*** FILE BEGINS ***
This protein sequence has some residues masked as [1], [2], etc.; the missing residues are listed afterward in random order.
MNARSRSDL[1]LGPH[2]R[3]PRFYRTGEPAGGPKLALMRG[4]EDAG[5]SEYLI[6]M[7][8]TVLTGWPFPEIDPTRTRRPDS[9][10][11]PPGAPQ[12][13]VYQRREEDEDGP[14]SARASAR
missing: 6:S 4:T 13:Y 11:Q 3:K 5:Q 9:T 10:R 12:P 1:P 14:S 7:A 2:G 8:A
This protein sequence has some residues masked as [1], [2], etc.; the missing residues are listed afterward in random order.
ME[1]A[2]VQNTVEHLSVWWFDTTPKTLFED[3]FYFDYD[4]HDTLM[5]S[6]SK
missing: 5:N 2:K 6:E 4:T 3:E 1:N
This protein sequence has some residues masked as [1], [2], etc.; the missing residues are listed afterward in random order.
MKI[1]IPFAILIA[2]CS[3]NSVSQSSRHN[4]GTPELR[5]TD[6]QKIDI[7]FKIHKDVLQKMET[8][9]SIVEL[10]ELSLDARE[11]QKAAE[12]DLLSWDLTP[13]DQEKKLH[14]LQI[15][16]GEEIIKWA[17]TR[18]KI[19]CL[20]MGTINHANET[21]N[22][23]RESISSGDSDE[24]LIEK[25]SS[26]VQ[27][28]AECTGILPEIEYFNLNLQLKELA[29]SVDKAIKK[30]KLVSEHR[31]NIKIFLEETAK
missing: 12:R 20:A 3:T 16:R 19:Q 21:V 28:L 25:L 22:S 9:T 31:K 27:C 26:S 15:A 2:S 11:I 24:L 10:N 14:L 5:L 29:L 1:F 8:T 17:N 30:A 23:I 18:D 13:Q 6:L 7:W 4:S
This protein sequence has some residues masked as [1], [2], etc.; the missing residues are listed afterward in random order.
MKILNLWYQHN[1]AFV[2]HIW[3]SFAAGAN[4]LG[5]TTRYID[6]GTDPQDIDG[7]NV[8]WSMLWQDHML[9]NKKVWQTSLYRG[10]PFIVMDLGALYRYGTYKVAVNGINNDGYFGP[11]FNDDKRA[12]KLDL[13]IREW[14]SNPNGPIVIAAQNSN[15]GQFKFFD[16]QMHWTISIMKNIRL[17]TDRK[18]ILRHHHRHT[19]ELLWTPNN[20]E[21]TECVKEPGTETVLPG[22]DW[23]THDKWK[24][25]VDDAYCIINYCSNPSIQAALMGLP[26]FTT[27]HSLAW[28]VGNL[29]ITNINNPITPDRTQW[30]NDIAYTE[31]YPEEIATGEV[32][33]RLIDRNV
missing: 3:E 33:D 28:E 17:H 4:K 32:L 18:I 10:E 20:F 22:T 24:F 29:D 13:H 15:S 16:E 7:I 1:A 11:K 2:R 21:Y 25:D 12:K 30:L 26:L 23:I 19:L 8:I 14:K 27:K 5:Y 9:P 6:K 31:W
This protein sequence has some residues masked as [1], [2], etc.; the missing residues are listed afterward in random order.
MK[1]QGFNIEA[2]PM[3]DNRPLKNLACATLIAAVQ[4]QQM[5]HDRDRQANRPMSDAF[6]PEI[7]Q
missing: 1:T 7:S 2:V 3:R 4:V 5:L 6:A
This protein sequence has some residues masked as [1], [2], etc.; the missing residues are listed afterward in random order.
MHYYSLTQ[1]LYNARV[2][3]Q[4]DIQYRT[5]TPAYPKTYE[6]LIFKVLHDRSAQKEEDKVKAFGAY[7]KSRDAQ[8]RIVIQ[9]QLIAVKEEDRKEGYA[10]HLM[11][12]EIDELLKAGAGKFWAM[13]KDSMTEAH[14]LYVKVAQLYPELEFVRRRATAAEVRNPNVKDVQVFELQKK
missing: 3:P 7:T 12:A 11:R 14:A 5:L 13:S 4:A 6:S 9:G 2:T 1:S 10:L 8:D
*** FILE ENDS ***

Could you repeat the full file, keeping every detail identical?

This protein sequence has some residues masked as [1], [2], etc.; the missing residues are listed afterward in random order.
MNARSRSDL[1]LGPH[2]R[3]PRFYRTGEPAGGPKLALMRG[4]EDAG[5]SEYLI[6]M[7][8]TVLTGWPFPEIDPTRTRRPDS[9][10][11]PPGAPQ[12][13]VYQRREEDEDGP[14]SARASAR
missing: 6:S 4:T 13:Y 11:Q 3:K 5:Q 9:T 10:R 12:P 1:P 14:S 7:A 2:G 8:A
This protein sequence has some residues masked as [1], [2], etc.; the missing residues are listed afterward in random order.
ME[1]A[2]VQNTVEHLSVWWFDTTPKTLFED[3]FYFDYD[4]HDTLM[5]S[6]SK
missing: 5:N 2:K 6:E 4:T 3:E 1:N
This protein sequence has some residues masked as [1], [2], etc.; the missing residues are listed afterward in random order.
MKI[1]IPFAILIA[2]CS[3]NSVSQSSRHN[4]GTPELR[5]TD[6]QKIDI[7]FKIHKDVLQKMET[8][9]SIVEL[10]ELSLDARE[11]QKAAE[12]DLLSWDLTP[13]DQEKKLH[14]LQI[15][16]GEEIIKWA[17]TR[18]KI[19]CL[20]MGTINHANET[21]N[22][23]RESISSGDSDE[24]LIEK[25]SS[26]VQ[27][28]AECTGILPEIEYFNLNLQLKELA[29]SVDKAIKK[30]KLVSEHR[31]NIKIFLEETAK
missing: 12:R 20:A 3:T 16:R 19:Q 21:V 28:L 25:L 22:S 9:T 31:K 27:C 26:S 15:A 2:S 11:I 24:L 10:N 14:L 5:L 29:L 1:F 8:T 17:N 30:A 23:I 18:D 13:Q 6:L 7:W 4:S
This protein sequence has some residues masked as [1], [2], etc.; the missing residues are listed afterward in random order.
MKILNLWYQHN[1]AFV[2]HIW[3]SFAAGAN[4]LG[5]TTRYID[6]GTDPQDIDG[7]NV[8]WSMLWQDHML[9]NKKVWQTSLYRG[10]PFIVMDLGALYRYGTYKVAVNGINNDGYFGP[11]FNDDKRA[12]KLDL[13]IREW[14]SNPNGPIVIAAQNSN[15]GQFKFFD[16]QMHWTISIMKNIRL[17]TDRK[18]ILRHHHRHT[19]ELLWTPNN[20]E[21]TECVKEPGTETVLPG[22]DW[23]THDKWK[24][25]VDDAYCIINYCSNPSIQAALMGLP[26]FTT[27]HSLAW[28]VGNL[29]ITNINNPITPDRTQW[30]NDIAYTE[31]YPEEIATGEV[32][33]RLIDRNV
missing: 3:E 33:D 28:E 17:H 4:K 32:L 18:I 10:E 20:F 22:T 24:F 29:D 13:H 15:S 16:E 7:I 1:A 11:K 2:R 21:Y 25:D 12:K 30:L 26:L 23:I 19:L 8:I 14:K 27:K 5:Y 9:P 6:K 31:W
This protein sequence has some residues masked as [1], [2], etc.; the missing residues are listed afterward in random order.
MK[1]QGFNIEA[2]PM[3]DNRPLKNLACATLIAAVQ[4]QQM[5]HDRDRQANRPMSDAF[6]PEI[7]Q
missing: 1:T 7:S 2:V 3:R 4:V 5:L 6:A
This protein sequence has some residues masked as [1], [2], etc.; the missing residues are listed afterward in random order.
MHYYSLTQ[1]LYNARV[2][3]Q[4]DIQYRT[5]TPAYPKTYE[6]LIFKVLHDRSAQKEEDKVKAFGAY[7]KSRDAQ[8]RIVIQ[9]QLIAVKEEDRKEGYA[10]HLM[11][12]EIDELLKAGAGKFWAM[13]KDSMTEAH[14]LYVKVAQLYPELEFVRRRATAAEVRNPNVKDVQVFELQKK
missing: 3:P 7:T 12:A 11:R 14:A 5:L 13:S 4:A 6:S 9:G 2:T 1:S 10:L 8:D